One of the paramount challenges climate change poses is its unpredictability. Scientists speculate that warming the planet by even a few degrees could create chaotic conditions that are inherently challenging to solve.
With that, Business for Social Responsibility (BSR) forecasts some notable changes and necessities for the business world in the near future:
- Refinements in ESG regulations, like standardization, establishing a shared vocabulary and holding businesses accountable for “greenwashing” the data they present to the public.
- Streamlining reporting systems so that reports are more legible and usable to the people that read them, whether stakeholders or the general public.
- Prioritizing small business sustainability is a trend that’s poised to make sustainability reporting a standard practice for businesses. One 2021 report from Harvard Law showed that more than half of small- and medium-sized firms showcased their sustainability commitment on their company website.
As signs of ecological disruption grow sharper, refining human systems that evaluate our environmental impact is becoming evermore critical. For the good of the planet and for the good of progress, we must devise accurate, efficient tools that can be as sustainable for the companies who use them as they are for the planet.
Sustain.Life: Accurate, pro-planet sustainability reporting at scale
If there’s a silver lining to the era of climate change, it’s the call to collaborate on the solutions that will help save our planet. If you’re a leader who’s ready to answer that call, Sustain.Life’s sustainability management software is designed to help you hit your stride as a sustainable entrepreneur.
Sustain.Life is led by a team that wants to change the face of business. We offer streamlined software for measuring, managing, and generating sustainability reports for businesses. Take a closer look at the environmental data software that’s adaptable as your business is and request a sustainability software demo with us today.
1. KPMG. The Time Has Come. https://assets.kpmg/content/dam/kpmg/xx/pdf/2020/11/the-time-has-come.pdf Accessed February 28, 2023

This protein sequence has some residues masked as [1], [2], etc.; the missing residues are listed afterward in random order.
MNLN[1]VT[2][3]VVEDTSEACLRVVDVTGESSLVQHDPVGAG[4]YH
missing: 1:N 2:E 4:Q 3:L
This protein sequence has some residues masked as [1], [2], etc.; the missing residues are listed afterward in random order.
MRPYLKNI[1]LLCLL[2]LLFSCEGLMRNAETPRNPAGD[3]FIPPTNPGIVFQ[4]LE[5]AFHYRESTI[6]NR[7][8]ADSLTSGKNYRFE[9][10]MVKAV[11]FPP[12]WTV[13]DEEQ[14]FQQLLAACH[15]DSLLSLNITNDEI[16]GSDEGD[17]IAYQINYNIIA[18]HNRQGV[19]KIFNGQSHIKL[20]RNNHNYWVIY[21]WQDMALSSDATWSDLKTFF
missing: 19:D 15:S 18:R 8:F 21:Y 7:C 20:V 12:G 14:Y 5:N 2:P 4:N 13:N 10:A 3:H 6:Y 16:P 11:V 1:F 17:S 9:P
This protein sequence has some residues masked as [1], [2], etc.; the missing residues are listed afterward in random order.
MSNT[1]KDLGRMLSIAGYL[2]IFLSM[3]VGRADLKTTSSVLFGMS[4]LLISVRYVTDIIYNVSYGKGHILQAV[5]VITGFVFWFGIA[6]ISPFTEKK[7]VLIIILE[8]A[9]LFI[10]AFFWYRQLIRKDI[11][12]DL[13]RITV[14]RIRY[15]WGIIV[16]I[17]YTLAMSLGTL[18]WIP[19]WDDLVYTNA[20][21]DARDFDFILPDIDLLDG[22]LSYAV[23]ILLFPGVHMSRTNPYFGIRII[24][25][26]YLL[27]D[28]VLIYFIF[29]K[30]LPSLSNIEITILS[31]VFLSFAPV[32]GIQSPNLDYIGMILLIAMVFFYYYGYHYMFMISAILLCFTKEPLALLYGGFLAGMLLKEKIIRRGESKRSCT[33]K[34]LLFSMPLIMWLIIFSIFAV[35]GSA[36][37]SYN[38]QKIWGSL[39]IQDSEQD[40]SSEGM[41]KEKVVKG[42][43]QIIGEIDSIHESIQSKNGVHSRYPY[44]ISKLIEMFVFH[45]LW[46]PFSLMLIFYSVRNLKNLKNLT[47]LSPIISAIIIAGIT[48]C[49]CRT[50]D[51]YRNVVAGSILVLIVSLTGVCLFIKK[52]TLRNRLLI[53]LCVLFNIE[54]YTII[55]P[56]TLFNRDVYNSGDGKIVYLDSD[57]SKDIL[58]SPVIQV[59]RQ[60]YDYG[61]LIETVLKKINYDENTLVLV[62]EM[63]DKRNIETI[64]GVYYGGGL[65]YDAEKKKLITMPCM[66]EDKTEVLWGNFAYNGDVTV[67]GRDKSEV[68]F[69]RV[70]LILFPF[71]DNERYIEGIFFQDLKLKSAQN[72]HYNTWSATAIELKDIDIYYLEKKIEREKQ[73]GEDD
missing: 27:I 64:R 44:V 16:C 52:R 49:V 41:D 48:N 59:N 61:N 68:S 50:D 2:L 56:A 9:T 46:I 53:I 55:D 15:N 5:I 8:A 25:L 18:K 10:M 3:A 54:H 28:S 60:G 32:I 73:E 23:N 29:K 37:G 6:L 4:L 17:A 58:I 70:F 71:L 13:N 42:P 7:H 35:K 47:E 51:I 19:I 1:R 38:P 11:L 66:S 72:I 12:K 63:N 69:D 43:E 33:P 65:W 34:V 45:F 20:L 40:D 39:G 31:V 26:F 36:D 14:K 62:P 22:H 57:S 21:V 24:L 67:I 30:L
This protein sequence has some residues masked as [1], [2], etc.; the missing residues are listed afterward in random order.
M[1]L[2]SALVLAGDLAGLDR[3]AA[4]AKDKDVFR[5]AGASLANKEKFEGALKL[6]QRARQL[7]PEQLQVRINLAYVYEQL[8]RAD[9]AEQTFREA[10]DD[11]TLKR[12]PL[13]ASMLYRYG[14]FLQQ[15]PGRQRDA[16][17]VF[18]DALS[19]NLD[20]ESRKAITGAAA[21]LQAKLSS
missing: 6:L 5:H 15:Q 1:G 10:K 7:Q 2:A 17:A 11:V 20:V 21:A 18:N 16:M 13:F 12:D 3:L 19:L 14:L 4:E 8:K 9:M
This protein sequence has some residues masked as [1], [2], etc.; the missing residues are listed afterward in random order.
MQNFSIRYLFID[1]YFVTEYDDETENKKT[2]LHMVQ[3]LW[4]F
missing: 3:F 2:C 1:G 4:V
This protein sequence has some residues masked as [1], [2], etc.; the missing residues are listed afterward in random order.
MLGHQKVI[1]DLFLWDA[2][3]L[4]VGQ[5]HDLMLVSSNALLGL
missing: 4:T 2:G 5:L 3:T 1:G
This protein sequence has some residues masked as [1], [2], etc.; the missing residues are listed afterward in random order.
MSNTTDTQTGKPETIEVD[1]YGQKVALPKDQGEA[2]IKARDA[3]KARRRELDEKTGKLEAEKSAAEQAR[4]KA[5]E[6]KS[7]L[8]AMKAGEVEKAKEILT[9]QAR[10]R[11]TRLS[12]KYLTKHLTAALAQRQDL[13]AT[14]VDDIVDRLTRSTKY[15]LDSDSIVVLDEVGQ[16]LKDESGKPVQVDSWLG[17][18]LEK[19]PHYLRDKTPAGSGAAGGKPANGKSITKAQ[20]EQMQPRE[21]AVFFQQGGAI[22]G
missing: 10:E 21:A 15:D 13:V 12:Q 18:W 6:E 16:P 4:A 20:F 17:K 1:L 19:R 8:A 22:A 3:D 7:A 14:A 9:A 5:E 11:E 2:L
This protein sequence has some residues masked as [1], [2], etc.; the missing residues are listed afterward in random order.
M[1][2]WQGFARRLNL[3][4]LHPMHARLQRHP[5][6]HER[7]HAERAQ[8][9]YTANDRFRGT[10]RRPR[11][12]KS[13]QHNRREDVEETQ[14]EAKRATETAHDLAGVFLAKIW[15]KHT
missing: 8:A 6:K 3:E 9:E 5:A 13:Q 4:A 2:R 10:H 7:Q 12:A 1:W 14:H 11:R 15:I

2. Harvard Business Review. Designing Your Company’s Sustainability Report. https://hbr.org/2022/01/designing-your-companys-sustainability-report Accessed February 28, 2023
3. UPS. 2021 | GRI. https://about.ups.com/content/dam/upsstories/assets/reporting/sustainability-2021/2021%20UPS%20GRI%20Report.pdf Accessed February 28, 2023
4. Chipotle. 2021 Chipotle Sustainability Report Update – Cultivate a Better World. https://www.chipotle.com/content/dam/chipotle/global-site-design/en/documents/sustainability/CHP_2021_SustainabilityReport_Revised_5-20.pdf Accessed February 28, 2023
5. Morgan Stanley. 2021 Sustainability Report. https://www.morganstanley.com/content/dam/msdotcom/en/assets/pdfs/Morgan_Stanley_2021_Sustainability_Report.pdf Accessed February 28, 2023
6. McKinsey Sustainability. More than values: The value-based sustainability reporting that investors want. https://www.mckinsey.com/capabilities/sustainability/our-insights/more-than-values-the-value-based-sustainability-reporting-that-investors-want Accessed February 28, 2023
7. Forbes. Empowered Consumers Call For Sustainability Transformation. https://www.forbes.com/sites/forrester/2021/01/21/empowered-consumers-call-for-sustainability-transformation/?sh=4d3ef6c2042f Accessed February 28, 2023
8. University of Copenhagen. Dramatic climate change is unpredictable. https://www.sciencedaily.com/releases/2010/08/100830094922.htm Accessed February 28, 2023
9. Business for Social Responsibility. Upcoming Regulations in ESG Ratings: Three Implications for Business. https://www.bsr.org/en/blog/upcoming-regulations-in-esg-ratings-three-implications-for-business Accessed February 28, 2023
10. Harvard Law School Forum on Corporate Governance. A Survey of Sustainability Disclosures by Small and Mid-Cap Companies. https://corpgov.law.harvard.edu/2021/03/05/a-survey-of-sustainability-disclosures-by-small-and-mid-cap-companies/ Accessed February 28, 2023